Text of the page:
Caltrans knew of the condition, which violated California standards for bicycle routes, but had done nothing to fix it. Caltrans settled during trial.
Dunn v Hawaii, HI 2006
I assisted Kristine Meredith and Michael Danko of O/Reilly, Collins, and Danko, attorneys for plaintiff. Dunn was riding with friends in the pre-dawn darkness and coolness along the major highway, listed as a bicycling route, around the east end of the island of Oahu. The highway had two lanes for traffic in the cyclists' direction, plus paved shoulder. The cyclists were equipped with legally sufficient headlamps. The cyclists came to a location where the highway department had installed a diagonal row of plastic reflectorized bollards intended to steer traffic to the left lane of the two, but leaving shoulder space that could be used by cyclists. Some of the bollards had been broken off, in each case leaving a black base several inches across and about one inch high. Dunn hit one of these bases without bollards, fell, and was injured.
I testified in deposition that the type of headlamp Dunn had been using was legally sufficient and could illuminate the roadway to the typical extent, but that cyclists riding during darkness had to recognize that they incurred more tire and rim damage because the illumination was insufficient to see all objects large enough to cause such damage. I also testified that acceptance of this risk for items that were present through chance was not acceptance of the risk for items deliberately placed on the roadway, such as these bollard bases. I had not been provided with opportunity to examine Dunn's bicycle, which was examined by another plaintiff's expert and found to have no defects. The opposing expert's deposition was not provided to me until the trial had started, from which I discovered that Dunn had mounted his headlamp so that its beam could not be turned downward to illuminate the road. Therefore, my testimony about the amount of light produced would be irrelevant, and, if asked, I would have to criticize Dunn's conduct in so mounting his headlamp that it could not illuminate the bollard base. Therefore, I was not asked to testify at trial. Hawaii was found negligent in placing, where cyclists might ride, bollards that left dangerous bases when knocked down.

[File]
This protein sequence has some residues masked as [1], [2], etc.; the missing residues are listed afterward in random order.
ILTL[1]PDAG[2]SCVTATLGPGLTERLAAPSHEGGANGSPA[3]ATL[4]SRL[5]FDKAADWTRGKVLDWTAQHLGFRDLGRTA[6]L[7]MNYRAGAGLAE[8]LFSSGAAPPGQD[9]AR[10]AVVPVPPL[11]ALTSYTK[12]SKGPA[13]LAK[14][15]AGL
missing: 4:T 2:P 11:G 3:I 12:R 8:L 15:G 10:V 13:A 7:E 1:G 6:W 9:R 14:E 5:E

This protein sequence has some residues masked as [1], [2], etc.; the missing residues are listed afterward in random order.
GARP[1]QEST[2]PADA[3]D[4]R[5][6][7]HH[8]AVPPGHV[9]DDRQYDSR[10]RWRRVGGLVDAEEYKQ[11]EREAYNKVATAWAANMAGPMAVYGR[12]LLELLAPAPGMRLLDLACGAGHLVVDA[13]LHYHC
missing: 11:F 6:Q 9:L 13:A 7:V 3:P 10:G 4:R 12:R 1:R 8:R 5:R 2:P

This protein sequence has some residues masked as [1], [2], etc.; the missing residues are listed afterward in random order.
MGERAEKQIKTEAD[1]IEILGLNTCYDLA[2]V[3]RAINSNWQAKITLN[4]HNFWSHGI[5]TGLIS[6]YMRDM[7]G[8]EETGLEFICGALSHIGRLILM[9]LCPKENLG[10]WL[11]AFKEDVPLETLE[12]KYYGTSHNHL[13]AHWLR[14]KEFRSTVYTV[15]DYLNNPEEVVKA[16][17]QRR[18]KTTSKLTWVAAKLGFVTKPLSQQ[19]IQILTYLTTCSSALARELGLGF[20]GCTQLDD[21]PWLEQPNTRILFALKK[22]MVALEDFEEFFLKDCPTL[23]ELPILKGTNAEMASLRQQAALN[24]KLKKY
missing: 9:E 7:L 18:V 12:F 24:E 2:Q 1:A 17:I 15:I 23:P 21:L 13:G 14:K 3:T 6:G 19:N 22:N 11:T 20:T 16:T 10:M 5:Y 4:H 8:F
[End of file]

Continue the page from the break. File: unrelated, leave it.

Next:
Prokop vs City of Los Angeles, 2005 to 2007, Superior Court Los Angeles County, Appellate Court 2nd Div.